I was looking at :-

$ glxinfo | grep OpenGL
OpenGL vendor string: Intel Open Source Technology Center
OpenGL renderer string: Mesa DRI Intel(R) Haswell Mobile 
OpenGL core profile version string: 3.3 (Core Profile) Mesa 11.0.7
OpenGL core profile shading language version string: 3.30
OpenGL core profile context flags: (none)
OpenGL core profile profile mask: core profile
OpenGL core profile extensions:
OpenGL version string: 3.0 Mesa 11.0.7
OpenGL shading language version string: 1.30
OpenGL context flags: (none)
OpenGL extensions:
OpenGL ES profile version string: OpenGL ES 3.0 Mesa 11.0.7
OpenGL ES profile shading language version string: OpenGL ES GLSL ES 3.00
OpenGL ES profile extensions:

From the above, this bit -

OpenGL renderer string: Mesa DRI Intel(R) Haswell Mobile

seems to say that it is all using software rendering, how do I turn on the hardware rendering if I want to ?


You probably use hardware rendering, check this:

$ glxinfo | fgrep direct
direct rendering: Yes

"Direct rendering" above is explained by Wikipedia as:

The Direct Rendering Infrastructure (DRI) is a framework for allowing direct access to graphics hardware under the X Window System in a safe, efficient way. The main use of DRI is to provide hardware acceleration for the Mesa implementation of OpenGL.

As pointed out by @Ruslan, Mesa contains a software renderer to use as a fallback when no graphics hardware accelerator is available. It's called Gallium in OpenGL renderer string. But your output shows that the Intel renderer is being used, not the software one.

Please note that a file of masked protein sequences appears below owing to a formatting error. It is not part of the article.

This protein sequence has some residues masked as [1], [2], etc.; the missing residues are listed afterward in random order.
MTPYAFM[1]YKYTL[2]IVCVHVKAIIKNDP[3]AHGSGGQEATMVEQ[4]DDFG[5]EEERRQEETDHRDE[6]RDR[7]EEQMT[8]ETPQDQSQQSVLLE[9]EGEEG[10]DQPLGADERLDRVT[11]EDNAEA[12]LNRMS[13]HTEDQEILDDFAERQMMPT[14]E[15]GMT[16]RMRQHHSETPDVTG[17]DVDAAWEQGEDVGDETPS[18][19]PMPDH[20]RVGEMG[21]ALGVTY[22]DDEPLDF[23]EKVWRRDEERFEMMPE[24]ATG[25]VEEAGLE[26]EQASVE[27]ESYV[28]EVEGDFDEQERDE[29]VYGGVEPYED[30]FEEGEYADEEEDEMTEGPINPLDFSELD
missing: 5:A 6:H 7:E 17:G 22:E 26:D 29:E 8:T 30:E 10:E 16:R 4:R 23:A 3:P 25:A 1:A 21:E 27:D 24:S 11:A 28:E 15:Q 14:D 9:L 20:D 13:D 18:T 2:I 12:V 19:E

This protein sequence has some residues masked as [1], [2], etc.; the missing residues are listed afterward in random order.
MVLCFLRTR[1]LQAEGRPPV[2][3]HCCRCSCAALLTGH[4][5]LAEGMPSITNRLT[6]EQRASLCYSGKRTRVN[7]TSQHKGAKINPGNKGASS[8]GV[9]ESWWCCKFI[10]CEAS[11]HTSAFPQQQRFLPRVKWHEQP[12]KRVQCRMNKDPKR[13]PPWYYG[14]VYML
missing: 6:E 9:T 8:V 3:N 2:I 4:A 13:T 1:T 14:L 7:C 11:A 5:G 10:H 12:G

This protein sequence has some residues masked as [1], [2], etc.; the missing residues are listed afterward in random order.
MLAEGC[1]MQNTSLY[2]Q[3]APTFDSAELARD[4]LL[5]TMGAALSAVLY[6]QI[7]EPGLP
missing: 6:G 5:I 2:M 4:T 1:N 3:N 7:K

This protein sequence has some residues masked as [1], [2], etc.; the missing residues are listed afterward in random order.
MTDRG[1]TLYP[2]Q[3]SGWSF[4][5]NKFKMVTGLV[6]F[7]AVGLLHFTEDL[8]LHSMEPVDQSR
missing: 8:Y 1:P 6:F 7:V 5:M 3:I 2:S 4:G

• so if it says direct rendering: Yes, does it mean that it doesn't use software i.e. Mesa, am I to understand that ? – shirish Dec 28 '15 at 19:21
  • 2
    It still uses Mesa, because that's your OpenGL implementation. But Mesa uses your graphics hardware in this case. – Ferenc Wágner Dec 29 '15 at 20:37
  • Your test is inconclusive. One can get direct rendering: Yes with software rasterizer: try LIBGL_ALWAYS_SOFTWARE=1 glxinfo|grep ^direct on a properly setup system. – Ruslan Jun 17 '16 at 10:09

You definitely use hardware rendering. Software renderer has another name:

$ LIBGL_ALWAYS_SOFTWARE=1 glxinfo|grep '\<renderer\>'
OpenGL renderer string: Gallium 0.4 on llvmpipe (LLVM 3.5, 256 bits)

To easily check you can simply compare the output of the above command with what you get without LIBGL_ALWAYS_SOFTWARE=1. If it gives identical output, you're using software renderer by default. Otherwise it's most likely hardware accelerated.

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